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House Passes Bill That Would Unravel Environmental Protections in Drought-Stricken California

Bill eliminates safeguards for salmon while siphoning water to small group of commercial farms

The nearly-empty Uvas Reservoir in California's Santa Clara County on February 1, 2014.

The nearly-empty Uvas Reservoir in California's Santa Clara County on February 1, 2014.

Photo courtesy of Ian Abbott
July 16, 2015
Washington, DC —

By a vote of 245–176, the U.S. House of Representatives passed legislation today that dramatically undermines key environmental protections for fish and wildlife in California and threatens thousands of West Coast fishing jobs that depend on the health of these species. Introduced by David Valadao (R-Hanford) as a “drought-relief” bill, H.R. 2898 weakens and overrides protections for the salmon and other native fish of the Bay-Delta estuary, places waivers or limits on the environmental review of new dams and other water projects, and repeals the San Joaquin River Restoration Settlement Act, a hard-fought, landmark agreement between environmental and fishing groups, Central Valley farmers, and the state and federal government to restore California’s second longest river.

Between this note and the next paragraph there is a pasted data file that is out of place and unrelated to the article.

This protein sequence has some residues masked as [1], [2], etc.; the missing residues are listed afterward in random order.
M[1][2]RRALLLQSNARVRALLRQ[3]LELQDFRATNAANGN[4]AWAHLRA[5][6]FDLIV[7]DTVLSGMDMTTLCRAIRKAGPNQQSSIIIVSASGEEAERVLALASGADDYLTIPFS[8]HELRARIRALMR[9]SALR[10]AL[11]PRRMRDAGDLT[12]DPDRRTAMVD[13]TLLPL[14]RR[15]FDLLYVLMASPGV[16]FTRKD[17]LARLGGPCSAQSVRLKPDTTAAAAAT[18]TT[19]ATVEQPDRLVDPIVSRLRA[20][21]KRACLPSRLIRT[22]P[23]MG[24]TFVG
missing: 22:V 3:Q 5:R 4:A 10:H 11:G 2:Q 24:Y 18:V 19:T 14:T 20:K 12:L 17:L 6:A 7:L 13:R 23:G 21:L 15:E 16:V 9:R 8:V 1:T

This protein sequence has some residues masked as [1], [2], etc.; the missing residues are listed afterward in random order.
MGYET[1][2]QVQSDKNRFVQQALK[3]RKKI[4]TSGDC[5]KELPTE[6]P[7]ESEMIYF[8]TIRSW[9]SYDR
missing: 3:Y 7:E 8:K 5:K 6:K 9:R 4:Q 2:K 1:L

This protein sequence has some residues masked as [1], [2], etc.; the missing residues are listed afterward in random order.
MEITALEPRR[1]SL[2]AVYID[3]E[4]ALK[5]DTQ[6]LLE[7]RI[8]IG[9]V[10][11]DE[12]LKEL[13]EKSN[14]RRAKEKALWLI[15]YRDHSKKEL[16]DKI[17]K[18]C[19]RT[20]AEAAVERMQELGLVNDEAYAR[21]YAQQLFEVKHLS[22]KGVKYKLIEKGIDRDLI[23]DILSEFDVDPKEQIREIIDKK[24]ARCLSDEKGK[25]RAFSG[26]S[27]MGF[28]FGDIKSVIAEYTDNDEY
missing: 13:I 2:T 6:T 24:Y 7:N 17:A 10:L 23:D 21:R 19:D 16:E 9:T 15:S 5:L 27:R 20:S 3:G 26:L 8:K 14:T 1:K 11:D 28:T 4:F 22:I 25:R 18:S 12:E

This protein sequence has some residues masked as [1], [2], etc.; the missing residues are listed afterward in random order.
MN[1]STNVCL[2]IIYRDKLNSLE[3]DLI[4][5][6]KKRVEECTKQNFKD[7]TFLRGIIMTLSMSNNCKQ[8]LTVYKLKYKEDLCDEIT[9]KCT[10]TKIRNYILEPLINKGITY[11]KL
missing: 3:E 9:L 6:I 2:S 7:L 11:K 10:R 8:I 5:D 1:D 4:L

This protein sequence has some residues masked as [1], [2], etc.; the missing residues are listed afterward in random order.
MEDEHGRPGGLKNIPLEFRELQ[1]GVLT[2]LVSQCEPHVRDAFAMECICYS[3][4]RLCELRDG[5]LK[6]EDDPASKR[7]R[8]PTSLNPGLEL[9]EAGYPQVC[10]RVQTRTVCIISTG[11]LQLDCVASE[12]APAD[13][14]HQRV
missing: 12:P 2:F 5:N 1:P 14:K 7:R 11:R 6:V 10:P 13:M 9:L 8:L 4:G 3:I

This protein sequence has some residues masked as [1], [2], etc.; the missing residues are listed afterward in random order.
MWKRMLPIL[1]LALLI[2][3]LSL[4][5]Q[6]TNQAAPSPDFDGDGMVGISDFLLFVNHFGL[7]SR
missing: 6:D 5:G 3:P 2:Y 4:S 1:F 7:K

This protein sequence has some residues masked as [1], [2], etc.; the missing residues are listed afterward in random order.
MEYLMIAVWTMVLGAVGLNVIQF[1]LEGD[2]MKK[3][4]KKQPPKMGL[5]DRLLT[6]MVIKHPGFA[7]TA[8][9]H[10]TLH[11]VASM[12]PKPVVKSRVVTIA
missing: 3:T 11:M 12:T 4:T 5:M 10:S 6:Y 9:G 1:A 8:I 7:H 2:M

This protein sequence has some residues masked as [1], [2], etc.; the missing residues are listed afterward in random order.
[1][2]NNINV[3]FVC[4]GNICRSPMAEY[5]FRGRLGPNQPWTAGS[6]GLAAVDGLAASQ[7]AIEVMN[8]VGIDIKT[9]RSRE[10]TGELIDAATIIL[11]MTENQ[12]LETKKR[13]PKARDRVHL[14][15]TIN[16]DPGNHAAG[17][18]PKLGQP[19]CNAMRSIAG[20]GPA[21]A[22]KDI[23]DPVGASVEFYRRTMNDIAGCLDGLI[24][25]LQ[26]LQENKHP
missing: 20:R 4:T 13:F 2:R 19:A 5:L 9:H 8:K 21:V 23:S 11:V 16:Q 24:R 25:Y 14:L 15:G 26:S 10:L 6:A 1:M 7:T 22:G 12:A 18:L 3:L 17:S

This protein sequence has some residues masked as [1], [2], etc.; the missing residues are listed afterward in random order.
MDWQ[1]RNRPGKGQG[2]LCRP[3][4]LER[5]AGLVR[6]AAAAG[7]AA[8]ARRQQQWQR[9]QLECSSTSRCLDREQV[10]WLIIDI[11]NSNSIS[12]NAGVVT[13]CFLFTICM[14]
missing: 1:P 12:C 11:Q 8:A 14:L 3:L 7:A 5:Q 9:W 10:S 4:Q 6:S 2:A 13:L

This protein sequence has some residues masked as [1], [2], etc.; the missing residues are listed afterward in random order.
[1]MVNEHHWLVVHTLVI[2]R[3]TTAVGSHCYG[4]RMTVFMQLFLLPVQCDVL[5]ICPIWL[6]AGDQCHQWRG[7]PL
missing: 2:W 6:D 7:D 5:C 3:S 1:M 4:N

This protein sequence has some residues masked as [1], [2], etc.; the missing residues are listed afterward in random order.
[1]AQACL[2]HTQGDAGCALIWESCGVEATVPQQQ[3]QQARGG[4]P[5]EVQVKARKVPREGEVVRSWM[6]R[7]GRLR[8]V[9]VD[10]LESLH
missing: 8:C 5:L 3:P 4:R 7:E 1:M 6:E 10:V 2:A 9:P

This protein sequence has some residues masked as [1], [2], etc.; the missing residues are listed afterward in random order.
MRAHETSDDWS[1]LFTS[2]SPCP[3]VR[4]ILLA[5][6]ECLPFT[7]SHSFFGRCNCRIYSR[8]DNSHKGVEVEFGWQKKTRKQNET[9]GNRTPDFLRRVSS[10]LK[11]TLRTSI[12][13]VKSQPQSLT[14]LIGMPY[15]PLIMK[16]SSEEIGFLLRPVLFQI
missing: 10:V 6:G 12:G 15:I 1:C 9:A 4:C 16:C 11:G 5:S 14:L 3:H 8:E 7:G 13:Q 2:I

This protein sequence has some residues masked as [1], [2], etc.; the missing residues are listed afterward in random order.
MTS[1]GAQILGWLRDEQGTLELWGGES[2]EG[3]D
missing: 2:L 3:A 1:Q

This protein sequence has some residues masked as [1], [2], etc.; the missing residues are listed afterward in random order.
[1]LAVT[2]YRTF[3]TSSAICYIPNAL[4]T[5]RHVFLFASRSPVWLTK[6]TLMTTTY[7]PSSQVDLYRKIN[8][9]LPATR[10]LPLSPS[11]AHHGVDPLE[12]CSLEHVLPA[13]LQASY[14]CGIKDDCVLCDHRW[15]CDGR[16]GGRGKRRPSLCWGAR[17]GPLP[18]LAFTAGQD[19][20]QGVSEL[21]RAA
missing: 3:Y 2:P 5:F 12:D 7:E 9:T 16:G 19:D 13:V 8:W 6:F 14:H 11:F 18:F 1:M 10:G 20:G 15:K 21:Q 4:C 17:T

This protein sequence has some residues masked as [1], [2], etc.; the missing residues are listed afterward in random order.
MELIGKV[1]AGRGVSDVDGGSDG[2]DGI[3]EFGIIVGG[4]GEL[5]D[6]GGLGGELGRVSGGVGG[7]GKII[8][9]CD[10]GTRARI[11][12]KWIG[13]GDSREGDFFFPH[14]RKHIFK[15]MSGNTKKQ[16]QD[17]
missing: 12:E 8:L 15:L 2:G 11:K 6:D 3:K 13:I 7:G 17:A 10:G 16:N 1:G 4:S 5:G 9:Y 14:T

The following is a statement from Earthjustice Legislative Counsel Marjorie Mulhall

“Rep. Valadao’s bill benefits the few, namely corporate farms, at the expense of water users throughout the state and the health of the environment. The economy in California especially is dependent on the environment. As California and other parts of the West continue to suffer through a sustained, historic drought we need smarter solutions—not a bill cooked up in closed door meetings that picks winners and losers.”

Stories of stakeholders around California who would be left high and dry by water grab bills like H.R. 2898 are available at earthjustice.org/drought.

Contacts

Maggie Caldwell, Earthjustice, (415) 217-2084